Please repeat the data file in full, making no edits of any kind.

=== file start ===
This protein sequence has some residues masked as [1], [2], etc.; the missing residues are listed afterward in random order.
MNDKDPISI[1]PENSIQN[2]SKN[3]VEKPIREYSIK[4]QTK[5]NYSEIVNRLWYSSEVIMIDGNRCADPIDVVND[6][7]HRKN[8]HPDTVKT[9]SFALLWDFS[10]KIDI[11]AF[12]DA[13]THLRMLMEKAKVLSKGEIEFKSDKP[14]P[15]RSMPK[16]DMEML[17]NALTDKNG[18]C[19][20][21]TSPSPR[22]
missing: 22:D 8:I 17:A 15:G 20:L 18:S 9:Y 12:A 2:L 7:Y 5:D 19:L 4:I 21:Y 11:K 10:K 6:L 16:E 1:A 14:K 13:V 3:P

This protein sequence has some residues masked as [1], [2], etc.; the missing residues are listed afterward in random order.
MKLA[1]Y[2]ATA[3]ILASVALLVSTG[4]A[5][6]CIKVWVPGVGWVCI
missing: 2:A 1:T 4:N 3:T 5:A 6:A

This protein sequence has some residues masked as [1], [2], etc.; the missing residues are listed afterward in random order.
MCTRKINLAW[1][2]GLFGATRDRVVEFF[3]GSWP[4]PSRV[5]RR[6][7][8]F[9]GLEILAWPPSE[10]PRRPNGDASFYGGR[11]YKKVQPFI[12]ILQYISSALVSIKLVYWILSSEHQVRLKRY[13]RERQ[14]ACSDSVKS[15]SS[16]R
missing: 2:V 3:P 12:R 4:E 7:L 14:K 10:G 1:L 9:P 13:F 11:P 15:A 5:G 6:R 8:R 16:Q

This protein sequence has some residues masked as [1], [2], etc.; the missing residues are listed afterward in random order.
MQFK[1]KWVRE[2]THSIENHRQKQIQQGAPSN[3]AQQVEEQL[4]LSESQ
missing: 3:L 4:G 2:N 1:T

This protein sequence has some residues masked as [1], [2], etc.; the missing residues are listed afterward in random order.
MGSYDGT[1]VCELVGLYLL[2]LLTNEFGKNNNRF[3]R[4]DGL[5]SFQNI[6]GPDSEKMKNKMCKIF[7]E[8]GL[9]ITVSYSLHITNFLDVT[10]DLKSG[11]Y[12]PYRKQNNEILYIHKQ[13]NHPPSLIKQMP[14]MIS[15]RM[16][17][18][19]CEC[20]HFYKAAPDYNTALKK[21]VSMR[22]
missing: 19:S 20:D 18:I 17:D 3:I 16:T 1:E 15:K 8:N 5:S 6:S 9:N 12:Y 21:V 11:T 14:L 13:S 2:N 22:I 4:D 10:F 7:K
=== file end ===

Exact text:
This protein sequence has some residues masked as [1], [2], etc.; the missing residues are listed afterward in random order.
MNDKDPISI[1]PENSIQN[2]SKN[3]VEKPIREYSIK[4]QTK[5]NYSEIVNRLWYSSEVIMIDGNRCADPIDVVND[6][7]HRKN[8]HPDTVKT[9]SFALLWDFS[10]KIDI[11]AF[12]DA[13]THLRMLMEKAKVLSKGEIEFKSDKP[14]P[15]RSMPK[16]DMEML[17]NALTDKNG[18]C[19][20][21]TSPSPR[22]
missing: 22:D 8:I 17:A 15:G 20:L 18:S 9:Y 12:A 2:L 7:Y 5:D 19:L 4:I 21:Y 11:K 10:K 6:L 16:E 1:A 14:K 13:V 3:P

This protein sequence has some residues masked as [1], [2], etc.; the missing residues are listed afterward in random order.
MKLA[1]Y[2]ATA[3]ILASVALLVSTG[4]A[5][6]CIKVWVPGVGWVCI
missing: 2:A 1:T 4:N 3:T 5:A 6:A

This protein sequence has some residues masked as [1], [2], etc.; the missing residues are listed afterward in random order.
MCTRKINLAW[1][2]GLFGATRDRVVEFF[3]GSWP[4]PSRV[5]RR[6][7][8]F[9]GLEILAWPPSE[10]PRRPNGDASFYGGR[11]YKKVQPFI[12]ILQYISSALVSIKLVYWILSSEHQVRLKRY[13]RERQ[14]ACSDSVKS[15]SS[16]R
missing: 2:V 3:P 12:R 4:E 7:L 14:K 10:G 1:L 9:P 13:F 11:P 15:A 5:G 6:R 8:R 16:Q

This protein sequence has some residues masked as [1], [2], etc.; the missing residues are listed afterward in random order.
MQFK[1]KWVRE[2]THSIENHRQKQIQQGAPSN[3]AQQVEEQL[4]LSESQ
missing: 3:L 4:G 2:N 1:T

This protein sequence has some residues masked as [1], [2], etc.; the missing residues are listed afterward in random order.
MGSYDGT[1]VCELVGLYLL[2]LLTNEFGKNNNRF[3]R[4]DGL[5]SFQNI[6]GPDSEKMKNKMCKIF[7]E[8]GL[9]ITVSYSLHITNFLDVT[10]DLKSG[11]Y[12]PYRKQNNEILYIHKQ[13]NHPPSLIKQMP[14]MIS[15]RM[16][17][18][19]CEC[20]HFYKAAPDYNTALKK[21]VSMR[22]
missing: 19:S 20:D 18:I 17:D 3:I 16:T 1:E 15:K 8:N 5:S 6:S 9:N 12:Y 21:V 11:T 14:L 13:S 2:N 22:I 4:D 10:F 7:K